Faculty of Engineering and Natural Sciences
Image Processing Challenges in Neural Circuit Reconstruction
Tolga Taşdizen, University of Utah
In this talk, we will focus on the problem of automated neural circuit reconstruction as the primary application driving our image processing and pattern recognition research. Neural circuit reconstruction, from simple organisms to the human brain, is an area of research that offers great promise in understanding and modeling animal behavior. Serial-section electron microscopy images can provide the data necessary for reconstruction of such large-scale neural circuits. However, the complexity and vast size of these images make human interpretation an extremely labor intensive task for all but the smallest circuits. The pipeline for reconstructing neural circuits from serial-section electron microscopy includes preprocessing the images, assembling 3D volumes, segmenting individual neurons and identifying synapses between the neurons. We will discuss our efforts in the automation of this pipeline. In the second part of the talk, we will focus on two technical research problems: an optimal path finding approach for neuron segmentation from highly anisotropic data and a nonlinear dimensionality reduction algorithm for working with high-dimensional image features.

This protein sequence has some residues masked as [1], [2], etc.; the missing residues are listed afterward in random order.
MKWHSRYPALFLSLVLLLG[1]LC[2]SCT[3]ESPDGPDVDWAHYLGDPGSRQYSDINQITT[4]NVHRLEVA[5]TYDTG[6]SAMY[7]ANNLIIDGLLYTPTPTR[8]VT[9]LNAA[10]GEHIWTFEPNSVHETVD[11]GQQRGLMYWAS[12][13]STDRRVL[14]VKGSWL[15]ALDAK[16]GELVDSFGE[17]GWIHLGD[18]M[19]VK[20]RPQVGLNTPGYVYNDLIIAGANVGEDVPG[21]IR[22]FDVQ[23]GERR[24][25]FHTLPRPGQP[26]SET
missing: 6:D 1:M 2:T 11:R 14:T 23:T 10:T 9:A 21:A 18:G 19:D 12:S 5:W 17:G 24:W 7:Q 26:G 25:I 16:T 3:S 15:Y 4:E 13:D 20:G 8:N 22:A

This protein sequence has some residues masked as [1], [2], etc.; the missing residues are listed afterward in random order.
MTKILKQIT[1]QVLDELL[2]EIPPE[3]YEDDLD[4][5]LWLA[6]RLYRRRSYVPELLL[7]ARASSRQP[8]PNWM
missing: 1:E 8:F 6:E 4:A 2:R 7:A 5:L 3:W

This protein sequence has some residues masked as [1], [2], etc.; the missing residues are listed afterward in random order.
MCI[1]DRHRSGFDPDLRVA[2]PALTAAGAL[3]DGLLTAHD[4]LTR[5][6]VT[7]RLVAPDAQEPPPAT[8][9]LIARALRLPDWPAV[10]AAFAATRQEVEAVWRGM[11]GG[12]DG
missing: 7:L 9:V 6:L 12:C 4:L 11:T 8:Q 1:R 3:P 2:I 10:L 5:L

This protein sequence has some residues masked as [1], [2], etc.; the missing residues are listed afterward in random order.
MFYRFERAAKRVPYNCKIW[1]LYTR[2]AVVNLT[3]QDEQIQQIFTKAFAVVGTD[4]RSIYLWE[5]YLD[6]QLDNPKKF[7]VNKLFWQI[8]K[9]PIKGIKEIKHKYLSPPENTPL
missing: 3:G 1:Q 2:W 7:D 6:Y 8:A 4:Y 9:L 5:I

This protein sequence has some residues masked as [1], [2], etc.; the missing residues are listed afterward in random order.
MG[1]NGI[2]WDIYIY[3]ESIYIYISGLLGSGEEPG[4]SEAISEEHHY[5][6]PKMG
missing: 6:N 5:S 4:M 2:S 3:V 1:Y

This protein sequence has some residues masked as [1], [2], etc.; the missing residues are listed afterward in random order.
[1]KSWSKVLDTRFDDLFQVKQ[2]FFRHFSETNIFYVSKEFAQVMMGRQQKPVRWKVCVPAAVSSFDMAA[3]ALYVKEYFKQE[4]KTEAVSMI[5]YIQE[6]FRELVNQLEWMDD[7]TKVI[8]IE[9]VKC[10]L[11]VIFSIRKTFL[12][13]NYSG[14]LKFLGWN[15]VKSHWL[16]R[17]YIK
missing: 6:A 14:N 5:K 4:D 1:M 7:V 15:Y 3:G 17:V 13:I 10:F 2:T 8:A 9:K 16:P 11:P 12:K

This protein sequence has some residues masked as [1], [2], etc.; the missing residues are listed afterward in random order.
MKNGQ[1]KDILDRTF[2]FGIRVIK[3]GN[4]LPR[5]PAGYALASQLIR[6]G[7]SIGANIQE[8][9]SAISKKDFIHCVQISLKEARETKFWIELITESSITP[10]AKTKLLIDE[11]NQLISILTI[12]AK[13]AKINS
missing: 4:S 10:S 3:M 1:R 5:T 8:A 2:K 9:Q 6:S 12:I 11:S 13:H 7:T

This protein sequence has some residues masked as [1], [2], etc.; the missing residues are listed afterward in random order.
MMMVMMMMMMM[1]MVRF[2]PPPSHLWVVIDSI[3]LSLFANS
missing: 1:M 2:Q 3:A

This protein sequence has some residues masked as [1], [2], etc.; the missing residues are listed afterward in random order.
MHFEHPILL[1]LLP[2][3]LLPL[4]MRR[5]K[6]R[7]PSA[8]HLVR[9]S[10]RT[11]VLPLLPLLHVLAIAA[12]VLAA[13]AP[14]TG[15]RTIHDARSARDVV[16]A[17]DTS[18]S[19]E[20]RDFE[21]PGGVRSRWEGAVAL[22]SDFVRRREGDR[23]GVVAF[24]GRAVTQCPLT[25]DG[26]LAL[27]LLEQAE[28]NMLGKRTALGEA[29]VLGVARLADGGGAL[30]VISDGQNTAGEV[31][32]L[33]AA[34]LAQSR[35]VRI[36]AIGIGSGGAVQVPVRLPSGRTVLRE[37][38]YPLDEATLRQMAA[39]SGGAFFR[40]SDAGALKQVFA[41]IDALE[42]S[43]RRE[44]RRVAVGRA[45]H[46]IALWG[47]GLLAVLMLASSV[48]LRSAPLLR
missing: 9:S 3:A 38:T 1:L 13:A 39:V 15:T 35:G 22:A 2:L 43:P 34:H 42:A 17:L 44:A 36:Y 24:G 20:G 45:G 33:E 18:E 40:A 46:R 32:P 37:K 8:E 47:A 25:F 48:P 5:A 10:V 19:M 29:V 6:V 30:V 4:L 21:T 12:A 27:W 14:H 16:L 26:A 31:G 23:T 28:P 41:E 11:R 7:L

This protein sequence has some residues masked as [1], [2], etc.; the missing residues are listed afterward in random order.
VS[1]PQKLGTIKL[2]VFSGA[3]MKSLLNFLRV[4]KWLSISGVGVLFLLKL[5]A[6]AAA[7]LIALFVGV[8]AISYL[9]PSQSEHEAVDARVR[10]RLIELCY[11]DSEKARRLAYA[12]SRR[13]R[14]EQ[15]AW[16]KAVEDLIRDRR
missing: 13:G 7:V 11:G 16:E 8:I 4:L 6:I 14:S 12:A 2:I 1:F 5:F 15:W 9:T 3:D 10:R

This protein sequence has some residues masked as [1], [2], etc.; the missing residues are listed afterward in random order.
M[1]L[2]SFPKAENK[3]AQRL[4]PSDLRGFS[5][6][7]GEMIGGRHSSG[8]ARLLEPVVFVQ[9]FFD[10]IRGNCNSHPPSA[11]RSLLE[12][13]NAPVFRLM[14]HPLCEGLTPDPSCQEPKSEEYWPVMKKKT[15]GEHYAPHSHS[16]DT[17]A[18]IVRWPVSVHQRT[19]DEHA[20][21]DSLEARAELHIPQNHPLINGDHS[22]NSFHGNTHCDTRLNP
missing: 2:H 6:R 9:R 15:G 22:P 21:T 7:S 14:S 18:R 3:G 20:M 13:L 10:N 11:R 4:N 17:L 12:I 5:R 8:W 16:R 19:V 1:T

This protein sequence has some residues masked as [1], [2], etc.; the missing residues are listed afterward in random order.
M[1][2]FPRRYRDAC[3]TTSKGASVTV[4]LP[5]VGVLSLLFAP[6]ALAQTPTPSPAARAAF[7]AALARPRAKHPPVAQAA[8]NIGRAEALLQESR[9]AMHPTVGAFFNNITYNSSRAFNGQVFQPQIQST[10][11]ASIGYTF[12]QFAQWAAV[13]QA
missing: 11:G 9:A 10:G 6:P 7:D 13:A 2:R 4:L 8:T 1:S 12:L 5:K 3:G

Biography: Dr. Taşdizen received his B.S. degree from Boğaziçi University in 1995, M.Sc. and Ph.D. degrees from Brown University in 1997 and 2001 respectively. He has been with University of Utah since 2001. His research interests include image processing, pattern recognition, applications in biological image analysis and classification problems in medical image analysis.
May 26, 2008, 10:00, FENS L056